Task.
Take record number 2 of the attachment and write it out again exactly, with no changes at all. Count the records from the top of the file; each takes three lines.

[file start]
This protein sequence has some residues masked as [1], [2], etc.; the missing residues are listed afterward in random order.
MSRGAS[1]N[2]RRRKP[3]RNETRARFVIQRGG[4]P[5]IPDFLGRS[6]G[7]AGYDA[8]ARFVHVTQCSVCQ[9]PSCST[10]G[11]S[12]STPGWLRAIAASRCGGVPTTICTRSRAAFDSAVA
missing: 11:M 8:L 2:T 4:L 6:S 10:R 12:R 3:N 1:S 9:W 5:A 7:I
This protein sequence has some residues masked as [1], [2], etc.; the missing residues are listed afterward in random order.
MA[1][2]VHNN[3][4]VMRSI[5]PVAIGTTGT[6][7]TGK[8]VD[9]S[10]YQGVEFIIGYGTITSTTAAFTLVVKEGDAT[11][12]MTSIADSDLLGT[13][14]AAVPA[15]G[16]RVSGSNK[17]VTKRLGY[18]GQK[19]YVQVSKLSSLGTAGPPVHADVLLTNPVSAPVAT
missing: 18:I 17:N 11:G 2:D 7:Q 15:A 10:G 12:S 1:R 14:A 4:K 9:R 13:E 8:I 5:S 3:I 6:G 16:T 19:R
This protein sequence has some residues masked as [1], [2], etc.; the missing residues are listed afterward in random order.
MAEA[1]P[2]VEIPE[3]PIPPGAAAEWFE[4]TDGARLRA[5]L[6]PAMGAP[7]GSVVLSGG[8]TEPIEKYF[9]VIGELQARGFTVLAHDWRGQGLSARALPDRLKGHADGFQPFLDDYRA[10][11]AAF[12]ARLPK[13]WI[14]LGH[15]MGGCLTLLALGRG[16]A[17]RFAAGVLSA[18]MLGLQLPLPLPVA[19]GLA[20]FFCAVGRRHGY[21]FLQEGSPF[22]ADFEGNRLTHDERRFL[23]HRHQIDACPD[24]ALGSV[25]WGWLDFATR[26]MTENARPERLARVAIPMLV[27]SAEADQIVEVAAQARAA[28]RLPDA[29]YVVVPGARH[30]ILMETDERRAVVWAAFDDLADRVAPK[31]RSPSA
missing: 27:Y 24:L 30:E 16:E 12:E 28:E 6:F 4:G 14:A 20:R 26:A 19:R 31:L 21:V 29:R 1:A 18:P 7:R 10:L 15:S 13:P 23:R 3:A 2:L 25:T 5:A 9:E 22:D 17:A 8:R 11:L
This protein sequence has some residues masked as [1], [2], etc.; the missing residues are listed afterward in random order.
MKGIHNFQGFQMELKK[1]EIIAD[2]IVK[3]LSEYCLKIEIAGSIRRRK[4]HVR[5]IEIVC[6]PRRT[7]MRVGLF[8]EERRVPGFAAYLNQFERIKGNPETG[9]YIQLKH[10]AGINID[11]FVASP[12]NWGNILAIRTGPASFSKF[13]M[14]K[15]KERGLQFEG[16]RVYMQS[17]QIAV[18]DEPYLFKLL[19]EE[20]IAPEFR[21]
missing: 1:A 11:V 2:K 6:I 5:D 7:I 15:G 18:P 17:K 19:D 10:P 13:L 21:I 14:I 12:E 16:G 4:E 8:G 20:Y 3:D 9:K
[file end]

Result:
This protein sequence has some residues masked as [1], [2], etc.; the missing residues are listed afterward in random order.
MA[1][2]VHNN[3][4]VMRSI[5]PVAIGTTGT[6][7]TGK[8]VD[9]S[10]YQGVEFIIGYGTITSTTAAFTLVVKEGDAT[11][12]MTSIADSDLLGT[13][14]AAVPA[15]G[16]RVSGSNK[17]VTKRLGY[18]GQK[19]YVQVSKLSSLGTAGPPVHADVLLTNPVSAPVAT
missing: 18:I 17:N 11:G 2:D 7:Q 15:A 10:G 12:S 1:R 14:A 4:K 9:R 13:E 8:I 5:S 3:I 6:G 16:T 19:R